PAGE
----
The third is calculated giving. We part with our money with what, someone deliciously called, a "lively sense of favours to come." Bingos, Las Vegas nights, and raffle tickets fit in very nicely in this category.
The final category is thanksgiving. I part with my funds precisely because God has been so wonderfully generous to me. The widow of today's Gospel fits comfortably into this area.
Now, returning to the widow of the Gospel reading, Jesus’ statement that she gave from her poverty her whole livelihood, could be seen as a praise of her generosity. It could also be seen as a condemnation of society who had left her so destitute that she, like the widow of Zeraphath, had nothing left to rely on than her certain death. The others gave from their surplus, she gave all that she had left. How had this happened? Had bankers mismanaged her money so that she had lost the little she had? Had religious leaders encouraged her to impoverish herself for the sake of the Temple treasury?
How had it happened that society could take advantage of the destitute? How does it happen that society continues to take advantage of those who have no protection?
Indeed, the strength of a society is measured by the care it gives to its weakest members.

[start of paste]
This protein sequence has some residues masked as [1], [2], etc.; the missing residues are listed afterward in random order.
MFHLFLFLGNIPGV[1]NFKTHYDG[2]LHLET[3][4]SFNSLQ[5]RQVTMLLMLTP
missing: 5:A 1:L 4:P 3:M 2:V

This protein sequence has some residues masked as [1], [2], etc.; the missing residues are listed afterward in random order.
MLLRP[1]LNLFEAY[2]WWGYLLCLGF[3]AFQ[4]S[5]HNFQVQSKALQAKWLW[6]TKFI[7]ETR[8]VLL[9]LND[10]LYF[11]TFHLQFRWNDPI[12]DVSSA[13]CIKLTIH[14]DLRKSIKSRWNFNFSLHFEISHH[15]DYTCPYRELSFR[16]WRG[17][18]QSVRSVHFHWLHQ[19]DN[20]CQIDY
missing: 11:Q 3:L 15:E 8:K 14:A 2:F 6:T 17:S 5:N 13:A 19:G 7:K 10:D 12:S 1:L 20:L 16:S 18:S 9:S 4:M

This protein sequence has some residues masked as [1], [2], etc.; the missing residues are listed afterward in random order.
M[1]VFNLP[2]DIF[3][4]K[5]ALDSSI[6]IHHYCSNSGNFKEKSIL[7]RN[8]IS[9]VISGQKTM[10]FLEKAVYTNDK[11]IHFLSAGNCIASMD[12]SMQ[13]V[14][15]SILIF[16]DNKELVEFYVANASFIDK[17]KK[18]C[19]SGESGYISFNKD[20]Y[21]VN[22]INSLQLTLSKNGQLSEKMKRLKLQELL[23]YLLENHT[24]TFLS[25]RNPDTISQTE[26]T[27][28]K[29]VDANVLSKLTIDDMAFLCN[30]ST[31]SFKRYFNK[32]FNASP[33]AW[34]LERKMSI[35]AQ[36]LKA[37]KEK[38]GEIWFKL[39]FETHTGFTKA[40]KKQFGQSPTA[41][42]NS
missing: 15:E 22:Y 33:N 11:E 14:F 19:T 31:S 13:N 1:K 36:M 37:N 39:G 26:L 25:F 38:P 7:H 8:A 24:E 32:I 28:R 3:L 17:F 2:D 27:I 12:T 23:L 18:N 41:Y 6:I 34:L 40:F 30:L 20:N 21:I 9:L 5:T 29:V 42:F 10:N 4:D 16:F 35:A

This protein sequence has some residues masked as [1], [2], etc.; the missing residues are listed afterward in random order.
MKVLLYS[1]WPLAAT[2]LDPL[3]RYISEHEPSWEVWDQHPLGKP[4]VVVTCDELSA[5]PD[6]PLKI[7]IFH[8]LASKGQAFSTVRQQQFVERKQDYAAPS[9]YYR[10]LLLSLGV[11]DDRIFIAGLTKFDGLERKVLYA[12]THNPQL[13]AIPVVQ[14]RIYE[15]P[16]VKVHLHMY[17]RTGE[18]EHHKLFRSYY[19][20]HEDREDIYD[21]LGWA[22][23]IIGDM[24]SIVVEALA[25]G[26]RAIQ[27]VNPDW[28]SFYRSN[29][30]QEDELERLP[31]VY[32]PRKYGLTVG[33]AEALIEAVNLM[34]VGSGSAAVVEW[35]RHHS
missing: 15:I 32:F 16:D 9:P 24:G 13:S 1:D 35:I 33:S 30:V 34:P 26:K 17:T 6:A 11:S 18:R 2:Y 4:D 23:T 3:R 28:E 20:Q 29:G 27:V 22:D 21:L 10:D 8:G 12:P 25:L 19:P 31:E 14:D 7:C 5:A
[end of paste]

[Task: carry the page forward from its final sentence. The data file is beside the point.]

There is a striking contrast between the poor widow described in the second part of today's Gospel and the Scribes and Pharisees in the first part. The simple piety of this woman of no social standing is contrasted with the arrogance and social ambitions of some so-called religious leaders. She is also contrasted with the rich donors ostentatiously offering money they can easily afford. It is doubtful that what they gave involved even the slightest diminution in their standard of living.
How often have we foregone a vacation, or a weekend away or even a single meal in a restaurant because the money for it was given to people who were living on the edge of survival? Again, the Gospel is pointing the finger at us and not to people who lived a long time ago.
A daring act of trust
This poor woman, in a daring act of trust in God's providence, put into the treasury everything she had -- and it was next to nothing. She had two small coins. She put in both. She could have kept one for herself. But the service of God can never be in half measures.
The First Reading from the First Book of Kings has a similar story. It also features a poor widow and her son. Reduced to absolute penury she is on her way to get firewood to cook a last meal for them both from a little meal and oil, all that she has left. She sees nothing but death before them. Then Elijah, the prophet, himself hungry, comes and asks her for water and bread. When she tells him her situation, he still asks her to make a small scone for him. In a generous act of sharing, she does so and she is rewarded by their being enough for all three of them and the jar of meal and the jug of oil does not empty until the drought is over. The message is clear: when everyone gives, everyone receives.